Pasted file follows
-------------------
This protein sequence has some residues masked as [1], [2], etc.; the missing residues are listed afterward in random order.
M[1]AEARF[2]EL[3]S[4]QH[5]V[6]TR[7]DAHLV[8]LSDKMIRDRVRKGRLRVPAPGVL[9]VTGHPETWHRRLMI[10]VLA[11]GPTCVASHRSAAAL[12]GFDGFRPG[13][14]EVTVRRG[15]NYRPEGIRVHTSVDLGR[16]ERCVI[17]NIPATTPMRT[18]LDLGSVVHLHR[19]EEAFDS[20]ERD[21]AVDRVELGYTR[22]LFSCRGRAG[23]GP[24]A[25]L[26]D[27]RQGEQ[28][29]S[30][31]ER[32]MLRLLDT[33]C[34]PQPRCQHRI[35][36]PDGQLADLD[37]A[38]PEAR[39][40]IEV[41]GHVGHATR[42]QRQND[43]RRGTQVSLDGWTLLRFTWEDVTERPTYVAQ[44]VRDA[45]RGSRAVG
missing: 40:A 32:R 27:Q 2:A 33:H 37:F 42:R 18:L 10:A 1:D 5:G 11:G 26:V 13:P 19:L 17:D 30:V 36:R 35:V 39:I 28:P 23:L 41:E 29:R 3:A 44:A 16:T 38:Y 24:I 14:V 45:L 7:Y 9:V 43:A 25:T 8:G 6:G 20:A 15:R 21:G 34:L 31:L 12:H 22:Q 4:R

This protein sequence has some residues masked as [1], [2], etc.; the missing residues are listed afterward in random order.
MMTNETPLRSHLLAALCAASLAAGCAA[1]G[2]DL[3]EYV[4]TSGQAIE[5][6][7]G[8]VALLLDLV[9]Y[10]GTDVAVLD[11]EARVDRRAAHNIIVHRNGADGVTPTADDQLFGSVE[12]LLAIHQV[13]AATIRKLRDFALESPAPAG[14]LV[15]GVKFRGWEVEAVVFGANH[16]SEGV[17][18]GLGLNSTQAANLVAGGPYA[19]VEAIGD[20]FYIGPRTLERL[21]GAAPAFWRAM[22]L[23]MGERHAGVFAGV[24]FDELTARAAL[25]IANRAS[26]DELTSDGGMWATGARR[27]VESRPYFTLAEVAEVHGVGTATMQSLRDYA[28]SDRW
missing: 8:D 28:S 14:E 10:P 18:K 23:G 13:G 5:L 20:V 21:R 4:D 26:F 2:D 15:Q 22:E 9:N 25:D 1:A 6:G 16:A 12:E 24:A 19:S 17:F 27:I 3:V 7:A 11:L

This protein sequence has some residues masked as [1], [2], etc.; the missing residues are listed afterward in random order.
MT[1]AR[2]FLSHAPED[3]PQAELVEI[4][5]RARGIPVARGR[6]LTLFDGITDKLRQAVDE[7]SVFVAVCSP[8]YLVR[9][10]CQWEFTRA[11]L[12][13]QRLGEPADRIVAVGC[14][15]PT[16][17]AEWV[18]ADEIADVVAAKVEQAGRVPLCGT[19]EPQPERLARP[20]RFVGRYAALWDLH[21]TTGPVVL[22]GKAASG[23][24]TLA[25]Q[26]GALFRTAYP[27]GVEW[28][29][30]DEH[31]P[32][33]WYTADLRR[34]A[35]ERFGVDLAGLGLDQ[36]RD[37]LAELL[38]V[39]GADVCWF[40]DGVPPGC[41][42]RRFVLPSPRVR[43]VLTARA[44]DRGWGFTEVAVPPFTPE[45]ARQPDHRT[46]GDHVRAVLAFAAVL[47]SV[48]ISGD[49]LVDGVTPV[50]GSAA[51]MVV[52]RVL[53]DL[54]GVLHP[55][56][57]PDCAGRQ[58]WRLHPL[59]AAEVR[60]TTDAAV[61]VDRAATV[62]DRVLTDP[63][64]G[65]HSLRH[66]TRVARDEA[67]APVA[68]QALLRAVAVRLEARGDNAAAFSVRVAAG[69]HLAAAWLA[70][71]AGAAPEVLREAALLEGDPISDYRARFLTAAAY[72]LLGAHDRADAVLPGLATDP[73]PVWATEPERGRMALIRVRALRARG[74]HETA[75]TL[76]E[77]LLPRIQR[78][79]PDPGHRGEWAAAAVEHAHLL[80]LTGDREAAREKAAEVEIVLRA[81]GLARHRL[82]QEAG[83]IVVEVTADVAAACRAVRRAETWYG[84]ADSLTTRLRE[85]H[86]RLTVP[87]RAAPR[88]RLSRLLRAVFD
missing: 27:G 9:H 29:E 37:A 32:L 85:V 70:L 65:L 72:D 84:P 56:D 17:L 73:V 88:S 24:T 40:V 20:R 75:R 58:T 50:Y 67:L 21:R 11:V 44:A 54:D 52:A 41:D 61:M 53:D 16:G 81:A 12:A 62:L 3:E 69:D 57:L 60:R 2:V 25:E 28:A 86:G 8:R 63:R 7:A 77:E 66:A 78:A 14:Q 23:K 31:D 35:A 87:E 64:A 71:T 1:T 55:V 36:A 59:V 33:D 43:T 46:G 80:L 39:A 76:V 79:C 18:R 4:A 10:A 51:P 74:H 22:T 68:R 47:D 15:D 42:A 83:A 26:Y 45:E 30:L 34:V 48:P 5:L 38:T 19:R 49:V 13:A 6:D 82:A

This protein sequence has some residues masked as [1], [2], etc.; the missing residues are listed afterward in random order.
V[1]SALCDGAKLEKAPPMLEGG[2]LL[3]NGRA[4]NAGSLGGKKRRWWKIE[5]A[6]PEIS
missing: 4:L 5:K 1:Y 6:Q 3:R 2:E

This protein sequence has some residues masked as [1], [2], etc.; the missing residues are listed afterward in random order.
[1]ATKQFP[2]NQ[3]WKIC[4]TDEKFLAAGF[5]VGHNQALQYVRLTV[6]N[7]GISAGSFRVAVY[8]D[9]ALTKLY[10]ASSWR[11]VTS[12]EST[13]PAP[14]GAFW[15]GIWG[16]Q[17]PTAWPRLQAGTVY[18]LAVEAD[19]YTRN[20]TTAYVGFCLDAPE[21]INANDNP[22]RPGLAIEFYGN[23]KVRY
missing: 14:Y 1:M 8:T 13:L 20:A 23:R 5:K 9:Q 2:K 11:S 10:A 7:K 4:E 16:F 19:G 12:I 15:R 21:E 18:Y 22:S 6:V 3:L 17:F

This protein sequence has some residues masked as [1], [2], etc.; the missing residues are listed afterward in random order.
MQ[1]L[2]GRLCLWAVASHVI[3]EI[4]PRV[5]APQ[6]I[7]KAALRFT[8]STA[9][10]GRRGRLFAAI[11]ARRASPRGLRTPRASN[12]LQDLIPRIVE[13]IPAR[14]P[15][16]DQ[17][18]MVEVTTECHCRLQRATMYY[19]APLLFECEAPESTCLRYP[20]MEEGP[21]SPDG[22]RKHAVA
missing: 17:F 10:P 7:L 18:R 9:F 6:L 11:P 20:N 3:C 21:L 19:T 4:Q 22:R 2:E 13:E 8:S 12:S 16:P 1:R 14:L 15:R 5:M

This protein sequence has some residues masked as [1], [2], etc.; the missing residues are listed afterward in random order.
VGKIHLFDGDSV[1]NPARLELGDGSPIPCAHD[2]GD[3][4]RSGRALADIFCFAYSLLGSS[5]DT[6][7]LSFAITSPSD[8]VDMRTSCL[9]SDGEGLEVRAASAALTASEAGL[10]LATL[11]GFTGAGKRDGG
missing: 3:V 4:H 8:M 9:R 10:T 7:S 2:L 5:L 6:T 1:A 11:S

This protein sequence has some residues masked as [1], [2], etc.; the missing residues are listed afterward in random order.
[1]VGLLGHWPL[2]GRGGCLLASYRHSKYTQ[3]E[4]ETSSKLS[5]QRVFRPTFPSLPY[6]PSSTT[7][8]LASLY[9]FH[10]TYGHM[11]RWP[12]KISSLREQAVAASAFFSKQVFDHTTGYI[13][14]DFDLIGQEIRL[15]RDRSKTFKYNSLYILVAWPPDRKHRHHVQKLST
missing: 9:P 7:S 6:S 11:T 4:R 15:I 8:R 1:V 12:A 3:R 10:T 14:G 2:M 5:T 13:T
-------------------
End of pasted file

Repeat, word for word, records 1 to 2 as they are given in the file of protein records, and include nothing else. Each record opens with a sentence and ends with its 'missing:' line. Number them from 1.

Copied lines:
This protein sequence has some residues masked as [1], [2], etc.; the missing residues are listed afterward in random order.
M[1]AEARF[2]EL[3]S[4]QH[5]V[6]TR[7]DAHLV[8]LSDKMIRDRVRKGRLRVPAPGVL[9]VTGHPETWHRRLMI[10]VLA[11]GPTCVASHRSAAAL[12]GFDGFRPG[13][14]EVTVRRG[15]NYRPEGIRVHTSVDLGR[16]ERCVI[17]NIPATTPMRT[18]LDLGSVVHLHR[19]EEAFDS[20]ERD[21]AVDRVELGYTR[22]LFSCRGRAG[23]GP[24]A[25]L[26]D[27]RQGEQ[28][29]S[30][31]ER[32]MLRLLDT[33]C[34]PQPRCQHRI[35][36]PDGQLADLD[37]A[38]PEAR[39][40]IEV[41]GHVGHATR[42]QRQND[43]RRGTQVSLDGWTLLRFTWEDVTERPTYVAQ[44]VRDA[45]RGSRAVG
missing: 40:A 32:R 27:Q 2:A 33:H 37:F 42:R 18:L 10:A 1:D 5:G 11:G 26:V 13:P 19:L 17:D 30:V 36:R 35:V 39:I 28:P 23:L 41:E 29:R 3:A 44:A 16:T 38:Y 24:I 14:V 45:L 7:Y 9:V 43:A 25:T 8:G 6:G 20:A 15:R 21:G 34:L 31:L 12:H 22:Q 4:R

This protein sequence has some residues masked as [1], [2], etc.; the missing residues are listed afterward in random order.
MMTNETPLRSHLLAALCAASLAAGCAA[1]G[2]DL[3]EYV[4]TSGQAIE[5][6][7]G[8]VALLLDLV[9]Y[10]GTDVAVLD[11]EARVDRRAAHNIIVHRNGADGVTPTADDQLFGSVE[12]LLAIHQV[13]AATIRKLRDFALESPAPAG[14]LV[15]GVKFRGWEVEAVVFGANH[16]SEGV[17][18]GLGLNSTQAANLVAGGPYA[19]VEAIGD[20]FYIGPRTLERL[21]GAAPAFWRAM[22]L[23]MGERHAGVFAGV[24]FDELTARAAL[25]IANRAS[26]DELTSDGGMWATGARR[27]VESRPYFTLAEVAEVHGVGTATMQSLRDYA[28]SDRW
missing: 8:D 28:S 14:E 10:P 18:K 23:G 13:G 5:L 20:V 21:R 4:D 26:F 2:D 15:Q 22:E 9:N 25:D 1:A 6:G 16:A 12:E 24:A 19:S 17:F 27:I 3:V 7:A 11:L